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Is cold on this. She execrates indeed
The tyranny that doom'd them to the fire,
But gives the glɔrious suff' rer3 litile praise. *

He is the freeman whom the truth makes free,
And all are slaves beside. There's not a chain
That hellish foes, confed'rate for his harm,
Can wind around him, but he casts it off
With as much ease as Samson his green withes.
He looks abroad into the varied field
Of nature, and though poor, perhaps, compar'd
With those whose mansions glitter in his sight,
Calls the delightful scenery all his own.
His are the mountains, and the valleys his,
And the resplendent rivers. His t' enjoy
With a propriety that none can feel,
But who, with filial confidence inspir'd,
Can lift to heav'n an unpresumptuous eye,
And smiling say—“My Father made them all!'.
Are they not his by a peculiar right,
And by an emphasis of int’rest his,
Whose eye they fill with tears of holy joy,
Whose heart with praise, and whose exalted

mind With worthy thoughts of that unwearied love, That plann'd, and built, and still upholds a world So cloth'd with beauty for rebellious man? Yes--ye may fill your garners, ye that reap The loaded soil, and ye may waste much good In senseless riot; but ye will not find In feast or in the chase, in song or dance,

* See Hume

A liberty like his, who, unimpeach'd
Of usurpation, and to no man's wrong,
Appropriates nature as his Father's work,
And has a richer use of yours than you.
He is indeed a freeman. Free by birth
Of no mean city ; plann'd or ere the hills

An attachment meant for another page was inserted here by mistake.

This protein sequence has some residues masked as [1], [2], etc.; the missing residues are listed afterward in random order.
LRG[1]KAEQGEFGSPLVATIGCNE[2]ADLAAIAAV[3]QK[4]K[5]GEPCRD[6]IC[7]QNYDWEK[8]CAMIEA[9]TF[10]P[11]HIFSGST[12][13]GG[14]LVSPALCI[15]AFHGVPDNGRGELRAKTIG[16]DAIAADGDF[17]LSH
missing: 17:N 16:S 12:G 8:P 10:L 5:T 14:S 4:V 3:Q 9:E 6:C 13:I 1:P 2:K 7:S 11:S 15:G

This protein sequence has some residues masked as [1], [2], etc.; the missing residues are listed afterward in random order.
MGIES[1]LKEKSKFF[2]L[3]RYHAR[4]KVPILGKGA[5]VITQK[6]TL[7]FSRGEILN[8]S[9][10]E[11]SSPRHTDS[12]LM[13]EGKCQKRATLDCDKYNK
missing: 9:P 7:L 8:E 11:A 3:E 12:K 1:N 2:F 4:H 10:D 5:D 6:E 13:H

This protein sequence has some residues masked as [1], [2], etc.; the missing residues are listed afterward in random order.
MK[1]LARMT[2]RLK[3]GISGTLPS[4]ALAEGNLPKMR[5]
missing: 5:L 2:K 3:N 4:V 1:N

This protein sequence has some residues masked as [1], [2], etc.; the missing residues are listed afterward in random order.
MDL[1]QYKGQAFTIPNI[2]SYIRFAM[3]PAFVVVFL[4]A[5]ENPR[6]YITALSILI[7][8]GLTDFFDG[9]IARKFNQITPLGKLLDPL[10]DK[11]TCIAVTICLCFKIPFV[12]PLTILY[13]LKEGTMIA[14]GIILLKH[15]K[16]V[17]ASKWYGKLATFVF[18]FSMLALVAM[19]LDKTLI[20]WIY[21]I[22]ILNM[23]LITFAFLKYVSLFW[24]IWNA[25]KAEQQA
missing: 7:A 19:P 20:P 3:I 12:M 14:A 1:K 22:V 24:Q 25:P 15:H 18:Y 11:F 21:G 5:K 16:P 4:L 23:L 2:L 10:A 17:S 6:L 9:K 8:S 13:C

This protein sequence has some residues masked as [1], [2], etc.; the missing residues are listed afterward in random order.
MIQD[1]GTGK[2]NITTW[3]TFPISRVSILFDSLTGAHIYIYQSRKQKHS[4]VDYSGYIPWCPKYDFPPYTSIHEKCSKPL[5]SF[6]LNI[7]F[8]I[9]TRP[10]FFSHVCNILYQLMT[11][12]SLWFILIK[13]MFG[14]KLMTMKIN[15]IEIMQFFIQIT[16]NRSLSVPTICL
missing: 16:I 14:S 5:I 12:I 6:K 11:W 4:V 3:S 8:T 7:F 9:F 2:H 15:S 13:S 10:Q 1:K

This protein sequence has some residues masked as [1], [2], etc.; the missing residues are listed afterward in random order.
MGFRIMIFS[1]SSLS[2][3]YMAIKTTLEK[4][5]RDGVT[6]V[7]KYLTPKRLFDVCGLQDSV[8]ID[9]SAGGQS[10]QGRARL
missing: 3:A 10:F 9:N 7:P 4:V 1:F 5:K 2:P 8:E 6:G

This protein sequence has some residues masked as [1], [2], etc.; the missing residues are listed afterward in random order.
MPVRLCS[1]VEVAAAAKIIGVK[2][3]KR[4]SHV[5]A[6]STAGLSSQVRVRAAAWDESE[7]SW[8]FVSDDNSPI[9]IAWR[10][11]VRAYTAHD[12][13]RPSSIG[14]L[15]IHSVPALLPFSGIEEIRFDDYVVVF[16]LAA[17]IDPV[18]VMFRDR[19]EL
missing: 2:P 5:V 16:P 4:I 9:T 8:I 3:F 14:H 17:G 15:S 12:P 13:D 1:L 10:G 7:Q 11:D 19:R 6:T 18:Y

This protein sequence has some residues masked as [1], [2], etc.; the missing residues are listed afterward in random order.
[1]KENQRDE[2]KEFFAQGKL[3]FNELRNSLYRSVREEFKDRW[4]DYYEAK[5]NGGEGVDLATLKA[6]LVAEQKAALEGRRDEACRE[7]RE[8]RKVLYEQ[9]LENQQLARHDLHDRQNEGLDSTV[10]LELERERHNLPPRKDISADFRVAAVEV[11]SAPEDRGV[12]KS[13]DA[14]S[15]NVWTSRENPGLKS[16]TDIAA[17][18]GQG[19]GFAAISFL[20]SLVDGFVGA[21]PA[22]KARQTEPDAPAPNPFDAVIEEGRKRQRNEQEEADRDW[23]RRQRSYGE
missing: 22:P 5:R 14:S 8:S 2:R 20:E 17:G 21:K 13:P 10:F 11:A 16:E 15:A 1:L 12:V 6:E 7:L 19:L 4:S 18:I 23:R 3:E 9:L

Were built, the fountains open'd, or the sea,
With all his roaring multitude of waves.
His freedom is the same in ev'ry state;
And no condition of this changeful life,
So manifold in cares, whose ev'ry day
Brings its own evil with it, makes it less :
For he has wings, that neither sickness, pain,
Nor penury, can cripple or confine.
No nook so narrow, but he spreads them there
With ease, and is at large. Th' oppressor holds
His body bound; but knows not what a range
His spirit takes, unconscious of a chain ;
And that to bind him is a vain attempt,
Whom God delights in, and in whom He dwells,
Acquaint thyself with God, if thou would'st

taste
IIis works. Admitted once to his embrace,
Thou shalt perceive that thou wast blind before.
Thine eye shall be instructed; and thine heart,
Made pure, shall relish with divine delight,
Till then unfelt, what hands divine have wrought
Brutes graze the mountain-top, with faces prone,
And eyes intent upon the scanty herb
[t yields them: or, recumbent on its brow,
Ruminate heedless of the scene outspread
Beneath, begond, and stre:ching far away

From inland regions to the distant main.
Man views it, and admires ; but rests coatent
With what he views. The landscape has his

praise,
But not its author. Unconcern'd who form'd
The Paradise he sees, he finds it euch,
And such well pleas'd to find it, asks no more.
Not so the mind that has been touch'd from

Heav'n, And in the school of sacred wisdon taught To read His wonders, in whose thought the